Assignment #4
Course: ISA 414
Points:100
Due date: November 18th
, 2019, before 11:59 pm
Submission instructions: this assignment is to be done individually. All your
answers should be in a single R script. Your code must be well formulated (i.e., no
errors) and sound (i.e., it does what the question asks it to do). In particular, the
grader must be able to open your .R file using RStudio and run the code without
running into errors. Code with errors may receive zero points. Submit the final
document on Canvas before the due date.
Question 1: suppose you are responsible for developing the code that computes the
number of times each word appears on Twitter every day. One can use these
frequencies, for example, as input when calculating the daily trending words.
Clearly, Twitter’s data are massive. Being an expert in Hadoop, you quickly realize
that you can use MapReduce to complete your task. I highly encourage you to use
Remote Desktop Connection to complete this question since all of the required
libraries are already installed there, and these libraries are not straightforward to
install. Also, make sure you set the version of R to 3.4.3.
a) To test your solution, you will be working with a sample of Twitter’s data. Start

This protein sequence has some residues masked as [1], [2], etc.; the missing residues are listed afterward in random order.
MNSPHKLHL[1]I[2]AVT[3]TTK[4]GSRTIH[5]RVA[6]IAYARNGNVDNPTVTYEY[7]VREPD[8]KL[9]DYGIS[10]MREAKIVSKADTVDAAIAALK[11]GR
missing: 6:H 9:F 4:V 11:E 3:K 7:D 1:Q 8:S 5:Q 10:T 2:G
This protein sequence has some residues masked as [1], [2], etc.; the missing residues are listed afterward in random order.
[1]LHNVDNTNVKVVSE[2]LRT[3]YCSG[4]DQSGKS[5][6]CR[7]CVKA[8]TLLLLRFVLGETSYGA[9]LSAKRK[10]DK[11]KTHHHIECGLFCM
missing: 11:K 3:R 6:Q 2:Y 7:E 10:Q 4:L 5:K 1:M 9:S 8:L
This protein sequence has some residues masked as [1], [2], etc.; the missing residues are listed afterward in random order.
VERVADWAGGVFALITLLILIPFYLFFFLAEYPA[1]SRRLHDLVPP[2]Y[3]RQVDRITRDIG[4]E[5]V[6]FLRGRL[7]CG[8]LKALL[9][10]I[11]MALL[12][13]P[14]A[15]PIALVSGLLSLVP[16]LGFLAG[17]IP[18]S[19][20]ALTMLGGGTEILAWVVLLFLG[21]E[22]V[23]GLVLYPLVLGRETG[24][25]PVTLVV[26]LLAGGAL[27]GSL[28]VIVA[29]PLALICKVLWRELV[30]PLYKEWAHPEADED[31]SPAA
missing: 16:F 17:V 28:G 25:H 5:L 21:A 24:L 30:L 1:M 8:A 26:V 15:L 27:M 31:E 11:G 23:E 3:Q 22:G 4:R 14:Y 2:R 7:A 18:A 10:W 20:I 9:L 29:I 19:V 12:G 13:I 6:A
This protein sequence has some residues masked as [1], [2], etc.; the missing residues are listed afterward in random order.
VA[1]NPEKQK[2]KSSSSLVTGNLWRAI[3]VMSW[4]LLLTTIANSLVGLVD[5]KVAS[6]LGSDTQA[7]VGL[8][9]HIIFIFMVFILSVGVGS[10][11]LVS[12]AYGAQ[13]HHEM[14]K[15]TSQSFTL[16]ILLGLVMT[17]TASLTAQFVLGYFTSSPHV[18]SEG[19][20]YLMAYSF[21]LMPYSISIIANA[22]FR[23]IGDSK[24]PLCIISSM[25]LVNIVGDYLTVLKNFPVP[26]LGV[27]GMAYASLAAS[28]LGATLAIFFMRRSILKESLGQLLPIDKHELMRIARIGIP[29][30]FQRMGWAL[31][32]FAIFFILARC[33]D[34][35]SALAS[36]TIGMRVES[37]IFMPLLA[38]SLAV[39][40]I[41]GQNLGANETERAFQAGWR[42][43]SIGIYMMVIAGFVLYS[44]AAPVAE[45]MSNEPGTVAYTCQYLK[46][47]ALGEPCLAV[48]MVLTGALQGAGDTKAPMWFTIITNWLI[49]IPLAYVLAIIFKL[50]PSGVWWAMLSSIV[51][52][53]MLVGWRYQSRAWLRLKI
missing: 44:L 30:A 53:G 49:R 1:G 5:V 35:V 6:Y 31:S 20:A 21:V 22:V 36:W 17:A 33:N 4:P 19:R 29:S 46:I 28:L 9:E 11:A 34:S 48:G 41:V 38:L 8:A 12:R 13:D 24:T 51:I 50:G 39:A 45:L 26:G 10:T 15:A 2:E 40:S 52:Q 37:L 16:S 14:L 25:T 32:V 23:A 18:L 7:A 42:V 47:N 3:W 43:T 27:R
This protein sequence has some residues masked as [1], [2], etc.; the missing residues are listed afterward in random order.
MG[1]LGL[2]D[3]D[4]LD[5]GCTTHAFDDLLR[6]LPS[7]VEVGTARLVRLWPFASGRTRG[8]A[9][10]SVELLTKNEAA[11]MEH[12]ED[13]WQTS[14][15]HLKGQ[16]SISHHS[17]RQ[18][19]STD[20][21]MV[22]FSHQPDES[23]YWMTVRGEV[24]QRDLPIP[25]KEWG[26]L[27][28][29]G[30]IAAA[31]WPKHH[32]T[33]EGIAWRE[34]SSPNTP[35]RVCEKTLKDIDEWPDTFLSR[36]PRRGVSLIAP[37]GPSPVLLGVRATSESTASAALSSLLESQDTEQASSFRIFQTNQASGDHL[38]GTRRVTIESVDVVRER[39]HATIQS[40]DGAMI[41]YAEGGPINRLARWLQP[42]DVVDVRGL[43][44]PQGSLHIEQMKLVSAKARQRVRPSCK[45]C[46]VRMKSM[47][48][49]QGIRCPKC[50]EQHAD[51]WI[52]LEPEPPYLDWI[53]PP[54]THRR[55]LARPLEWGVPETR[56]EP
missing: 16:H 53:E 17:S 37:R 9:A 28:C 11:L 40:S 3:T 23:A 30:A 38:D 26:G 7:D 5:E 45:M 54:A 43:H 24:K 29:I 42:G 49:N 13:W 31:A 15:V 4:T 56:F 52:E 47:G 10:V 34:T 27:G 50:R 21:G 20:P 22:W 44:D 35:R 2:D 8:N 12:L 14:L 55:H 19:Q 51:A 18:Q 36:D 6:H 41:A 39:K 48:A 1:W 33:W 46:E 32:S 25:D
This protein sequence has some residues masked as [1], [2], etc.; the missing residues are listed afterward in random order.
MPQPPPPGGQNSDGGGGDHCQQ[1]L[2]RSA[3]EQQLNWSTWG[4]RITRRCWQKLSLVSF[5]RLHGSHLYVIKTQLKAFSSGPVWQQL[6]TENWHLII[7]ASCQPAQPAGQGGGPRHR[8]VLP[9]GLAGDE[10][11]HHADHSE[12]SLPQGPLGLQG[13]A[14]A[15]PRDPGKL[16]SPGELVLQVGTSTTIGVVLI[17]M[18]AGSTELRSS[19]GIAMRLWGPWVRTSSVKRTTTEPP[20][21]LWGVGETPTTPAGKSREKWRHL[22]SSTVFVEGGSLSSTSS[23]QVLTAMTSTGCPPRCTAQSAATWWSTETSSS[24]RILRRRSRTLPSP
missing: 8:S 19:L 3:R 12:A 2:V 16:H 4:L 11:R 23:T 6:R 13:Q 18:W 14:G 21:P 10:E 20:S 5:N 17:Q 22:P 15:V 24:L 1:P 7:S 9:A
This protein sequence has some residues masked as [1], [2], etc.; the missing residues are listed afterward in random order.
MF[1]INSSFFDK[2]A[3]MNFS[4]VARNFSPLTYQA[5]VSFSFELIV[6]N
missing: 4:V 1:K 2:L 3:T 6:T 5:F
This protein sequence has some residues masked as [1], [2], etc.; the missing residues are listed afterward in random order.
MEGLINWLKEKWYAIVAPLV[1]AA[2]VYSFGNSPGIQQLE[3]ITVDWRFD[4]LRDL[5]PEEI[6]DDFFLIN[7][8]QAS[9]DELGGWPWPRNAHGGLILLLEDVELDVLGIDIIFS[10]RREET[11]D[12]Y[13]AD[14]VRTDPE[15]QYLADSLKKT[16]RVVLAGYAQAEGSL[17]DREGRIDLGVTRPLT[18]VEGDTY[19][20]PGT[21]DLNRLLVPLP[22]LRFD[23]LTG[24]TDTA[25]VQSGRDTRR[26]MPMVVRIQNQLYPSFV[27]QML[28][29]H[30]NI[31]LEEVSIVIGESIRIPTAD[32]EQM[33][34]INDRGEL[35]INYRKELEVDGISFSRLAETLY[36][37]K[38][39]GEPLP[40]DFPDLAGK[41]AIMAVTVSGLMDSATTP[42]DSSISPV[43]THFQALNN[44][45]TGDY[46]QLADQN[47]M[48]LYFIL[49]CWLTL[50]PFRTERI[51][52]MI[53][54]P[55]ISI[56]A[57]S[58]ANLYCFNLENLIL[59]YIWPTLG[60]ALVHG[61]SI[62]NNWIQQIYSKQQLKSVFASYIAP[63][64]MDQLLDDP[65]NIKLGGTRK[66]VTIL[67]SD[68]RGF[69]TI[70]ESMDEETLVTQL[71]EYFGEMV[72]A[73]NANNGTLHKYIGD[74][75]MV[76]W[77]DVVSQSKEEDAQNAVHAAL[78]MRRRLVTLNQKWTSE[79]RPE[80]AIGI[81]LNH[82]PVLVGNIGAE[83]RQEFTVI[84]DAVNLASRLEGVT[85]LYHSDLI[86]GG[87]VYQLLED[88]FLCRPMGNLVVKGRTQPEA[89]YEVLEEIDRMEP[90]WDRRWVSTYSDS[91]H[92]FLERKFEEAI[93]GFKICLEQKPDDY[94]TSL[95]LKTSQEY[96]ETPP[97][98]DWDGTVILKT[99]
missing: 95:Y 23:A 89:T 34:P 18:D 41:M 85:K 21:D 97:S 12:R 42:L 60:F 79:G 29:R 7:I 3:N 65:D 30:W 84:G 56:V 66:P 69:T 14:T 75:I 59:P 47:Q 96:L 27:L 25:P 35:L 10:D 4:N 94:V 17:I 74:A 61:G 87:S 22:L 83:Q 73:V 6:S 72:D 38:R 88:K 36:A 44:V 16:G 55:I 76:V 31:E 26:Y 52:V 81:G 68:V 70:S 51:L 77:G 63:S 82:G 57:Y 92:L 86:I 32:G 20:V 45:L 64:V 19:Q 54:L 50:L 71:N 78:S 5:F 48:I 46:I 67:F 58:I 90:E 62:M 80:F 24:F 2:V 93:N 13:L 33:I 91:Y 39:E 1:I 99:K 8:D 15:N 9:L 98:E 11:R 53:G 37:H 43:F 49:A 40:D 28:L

by loading the file tweets_asst_4.csv (available on Canvas) to R using the
read.csv command (remember to set the argument stringAsFactors = FALSE).
Next, upload the resulting data frame to HDFS using the command to.dfs. [10
points]
b) Define a map function to solve your task. Hint: you might want to consider keys
created by combining (“pasting”) the date a tweet was tweeted with each word in
the tweet. For example, for a tweet tweeted on April 10th, 2017 containing the
word “spider”, a possible key returned by the map function would be 2017-04-
10_spider. [20 points]
c) Define a reduce function that counts the number of times each word appears on
Twitter per day. Hint: see the reduce function in the word-counting example we
covered in class. [10 points]
d) Run the mapreduce function using the data in a), the map function in b), and the
reduce function in c). Thereafter, retrieve the final output from HDFS and display
the same as a data frame (table). [10 points]
Question 2 – real-life case study: bol.com
A 2015 study sponsored by the Dutch electronic-commerce company bol.com, led
by Arthur Carvalho (previously: Rotterdam School of Management – Erasmus